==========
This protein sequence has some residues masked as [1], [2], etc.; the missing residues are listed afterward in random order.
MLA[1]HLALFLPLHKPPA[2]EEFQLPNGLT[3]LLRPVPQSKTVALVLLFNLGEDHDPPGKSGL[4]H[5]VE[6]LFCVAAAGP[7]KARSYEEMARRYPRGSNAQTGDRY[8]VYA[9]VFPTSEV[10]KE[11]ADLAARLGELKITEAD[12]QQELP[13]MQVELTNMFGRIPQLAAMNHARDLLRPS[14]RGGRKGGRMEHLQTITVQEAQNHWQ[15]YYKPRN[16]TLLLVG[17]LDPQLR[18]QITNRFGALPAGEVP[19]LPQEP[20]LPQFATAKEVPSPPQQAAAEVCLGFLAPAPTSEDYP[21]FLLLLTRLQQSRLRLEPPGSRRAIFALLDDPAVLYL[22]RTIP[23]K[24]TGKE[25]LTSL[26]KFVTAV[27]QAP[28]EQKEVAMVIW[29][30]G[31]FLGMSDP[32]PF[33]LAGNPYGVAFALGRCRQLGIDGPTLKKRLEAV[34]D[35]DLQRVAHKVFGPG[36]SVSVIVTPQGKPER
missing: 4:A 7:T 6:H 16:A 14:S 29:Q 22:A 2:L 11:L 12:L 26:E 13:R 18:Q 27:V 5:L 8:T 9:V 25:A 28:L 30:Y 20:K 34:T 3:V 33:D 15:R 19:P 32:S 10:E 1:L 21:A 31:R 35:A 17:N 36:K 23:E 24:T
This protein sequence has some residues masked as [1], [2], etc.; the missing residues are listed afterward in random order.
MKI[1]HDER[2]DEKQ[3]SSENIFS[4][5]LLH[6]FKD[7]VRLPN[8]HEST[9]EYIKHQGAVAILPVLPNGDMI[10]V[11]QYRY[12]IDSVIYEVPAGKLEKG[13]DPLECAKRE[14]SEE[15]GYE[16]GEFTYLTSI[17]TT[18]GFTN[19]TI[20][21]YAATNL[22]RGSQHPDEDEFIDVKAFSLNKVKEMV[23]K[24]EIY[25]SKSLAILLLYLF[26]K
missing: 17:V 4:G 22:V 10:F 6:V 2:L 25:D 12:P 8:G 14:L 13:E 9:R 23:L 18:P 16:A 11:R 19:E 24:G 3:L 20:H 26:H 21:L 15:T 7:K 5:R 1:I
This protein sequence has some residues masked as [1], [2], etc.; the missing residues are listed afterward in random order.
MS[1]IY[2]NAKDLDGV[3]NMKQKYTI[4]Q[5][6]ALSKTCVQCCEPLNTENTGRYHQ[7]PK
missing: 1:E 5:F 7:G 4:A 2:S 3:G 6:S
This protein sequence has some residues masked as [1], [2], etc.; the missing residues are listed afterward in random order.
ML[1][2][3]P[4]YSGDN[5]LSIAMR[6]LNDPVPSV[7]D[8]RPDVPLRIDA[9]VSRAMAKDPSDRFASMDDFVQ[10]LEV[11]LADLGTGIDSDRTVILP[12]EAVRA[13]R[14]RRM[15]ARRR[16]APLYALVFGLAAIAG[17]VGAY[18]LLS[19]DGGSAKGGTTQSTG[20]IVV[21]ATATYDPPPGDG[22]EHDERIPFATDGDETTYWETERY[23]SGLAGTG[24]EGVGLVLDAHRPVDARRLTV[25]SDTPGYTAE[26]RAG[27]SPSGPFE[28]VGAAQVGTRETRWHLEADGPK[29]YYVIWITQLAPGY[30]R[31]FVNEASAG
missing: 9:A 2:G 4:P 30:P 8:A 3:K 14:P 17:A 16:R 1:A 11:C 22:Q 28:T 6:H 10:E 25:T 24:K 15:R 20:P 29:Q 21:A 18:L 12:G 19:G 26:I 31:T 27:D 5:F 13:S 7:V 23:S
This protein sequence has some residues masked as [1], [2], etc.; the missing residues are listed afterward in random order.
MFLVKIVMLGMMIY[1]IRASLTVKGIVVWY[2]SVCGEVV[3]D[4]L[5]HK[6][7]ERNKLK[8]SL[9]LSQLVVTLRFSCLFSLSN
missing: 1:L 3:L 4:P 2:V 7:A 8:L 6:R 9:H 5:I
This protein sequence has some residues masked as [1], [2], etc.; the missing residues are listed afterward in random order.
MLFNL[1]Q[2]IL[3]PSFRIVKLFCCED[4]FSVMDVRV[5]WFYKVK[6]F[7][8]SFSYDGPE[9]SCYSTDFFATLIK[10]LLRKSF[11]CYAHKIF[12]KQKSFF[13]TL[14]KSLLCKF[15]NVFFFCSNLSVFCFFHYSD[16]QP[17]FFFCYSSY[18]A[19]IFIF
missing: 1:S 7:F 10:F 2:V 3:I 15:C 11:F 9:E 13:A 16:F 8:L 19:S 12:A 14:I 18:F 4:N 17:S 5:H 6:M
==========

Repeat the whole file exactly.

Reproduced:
This protein sequence has some residues masked as [1], [2], etc.; the missing residues are listed afterward in random order.
MLA[1]HLALFLPLHKPPA[2]EEFQLPNGLT[3]LLRPVPQSKTVALVLLFNLGEDHDPPGKSGL[4]H[5]VE[6]LFCVAAAGP[7]KARSYEEMARRYPRGSNAQTGDRY[8]VYA[9]VFPTSEV[10]KE[11]ADLAARLGELKITEAD[12]QQELP[13]MQVELTNMFGRIPQLAAMNHARDLLRPS[14]RGGRKGGRMEHLQTITVQEAQNHWQ[15]YYKPRN[16]TLLLVG[17]LDPQLR[18]QITNRFGALPAGEVP[19]LPQEP[20]LPQFATAKEVPSPPQQAAAEVCLGFLAPAPTSEDYP[21]FLLLLTRLQQSRLRLEPPGSRRAIFALLDDPAVLYL[22]RTIP[23]K[24]TGKE[25]LTSL[26]KFVTAV[27]QAP[28]EQKEVAMVIW[29][30]G[31]FLGMSDP[32]PF[33]LAGNPYGVAFALGRCRQLGIDGPTLKKRLEAV[34]D[35]DLQRVAHKVFGPG[36]SVSVIVTPQGKPER
missing: 4:A 7:T 6:H 16:A 14:S 29:Q 22:A 2:L 11:L 12:L 26:E 13:R 18:Q 27:V 5:L 8:T 9:V 25:A 28:L 30:Y 20:K 34:T 3:V 33:D 15:R 19:P 32:S 10:E 1:L 21:A 31:R 35:A 17:N 36:K 23:E 24:T
This protein sequence has some residues masked as [1], [2], etc.; the missing residues are listed afterward in random order.
MKI[1]HDER[2]DEKQ[3]SSENIFS[4][5]LLH[6]FKD[7]VRLPN[8]HEST[9]EYIKHQGAVAILPVLPNGDMI[10]V[11]QYRY[12]IDSVIYEVPAGKLEKG[13]DPLECAKRE[14]SEE[15]GYE[16]GEFTYLTSI[17]TT[18]GFTN[19]TI[20][21]YAATNL[22]RGSQHPDEDEFIDVKAFSLNKVKEMV[23]K[24]EIY[25]SKSLAILLLYLF[26]K
missing: 17:V 4:G 22:V 10:F 6:V 2:L 25:D 12:P 8:G 14:L 13:E 9:R 23:L 18:P 16:A 11:R 19:E 24:G 3:L 20:H 26:H 21:L 15:T 7:K 5:R 1:I
This protein sequence has some residues masked as [1], [2], etc.; the missing residues are listed afterward in random order.
MS[1]IY[2]NAKDLDGV[3]NMKQKYTI[4]Q[5][6]ALSKTCVQCCEPLNTENTGRYHQ[7]PK
missing: 1:E 5:F 7:G 4:A 2:S 3:G 6:S
This protein sequence has some residues masked as [1], [2], etc.; the missing residues are listed afterward in random order.
ML[1][2][3]P[4]YSGDN[5]LSIAMR[6]LNDPVPSV[7]D[8]RPDVPLRIDA[9]VSRAMAKDPSDRFASMDDFVQ[10]LEV[11]LADLGTGIDSDRTVILP[12]EAVRA[13]R[14]RRM[15]ARRR[16]APLYALVFGLAAIAG[17]VGAY[18]LLS[19]DGGSAKGGTTQSTG[20]IVV[21]ATATYDPPPGDG[22]EHDERIPFATDGDETTYWETERY[23]SGLAGTG[24]EGVGLVLDAHRPVDARRLTV[25]SDTPGYTAE[26]RAG[27]SPSGPFE[28]VGAAQVGTRETRWHLEADGPK[29]YYVIWITQLAPGY[30]R[31]FVNEASAG
missing: 9:A 2:G 4:P 30:P 8:A 3:K 14:P 17:A 16:R 1:A 11:C 22:Q 28:T 6:H 10:E 25:T 24:K 15:R 20:P 29:Q 21:A 18:L 12:G 19:G 26:I 31:T 27:D 5:F 13:S 7:V 23:S
This protein sequence has some residues masked as [1], [2], etc.; the missing residues are listed afterward in random order.
MFLVKIVMLGMMIY[1]IRASLTVKGIVVWY[2]SVCGEVV[3]D[4]L[5]HK[6][7]ERNKLK[8]SL[9]LSQLVVTLRFSCLFSLSN
missing: 1:L 3:L 4:P 2:V 7:A 8:L 6:R 9:H 5:I
This protein sequence has some residues masked as [1], [2], etc.; the missing residues are listed afterward in random order.
MLFNL[1]Q[2]IL[3]PSFRIVKLFCCED[4]FSVMDVRV[5]WFYKVK[6]F[7][8]SFSYDGPE[9]SCYSTDFFATLIK[10]LLRKSF[11]CYAHKIF[12]KQKSFF[13]TL[14]KSLLCKF[15]NVFFFCSNLSVFCFFHYSD[16]QP[17]FFFCYSSY[18]A[19]IFIF
missing: 1:S 7:F 10:F 2:V 3:I 15:C 11:F 9:E 13:A 16:F 8:L 19:S 12:A 14:I 18:F 4:N 17:S 5:H 6:M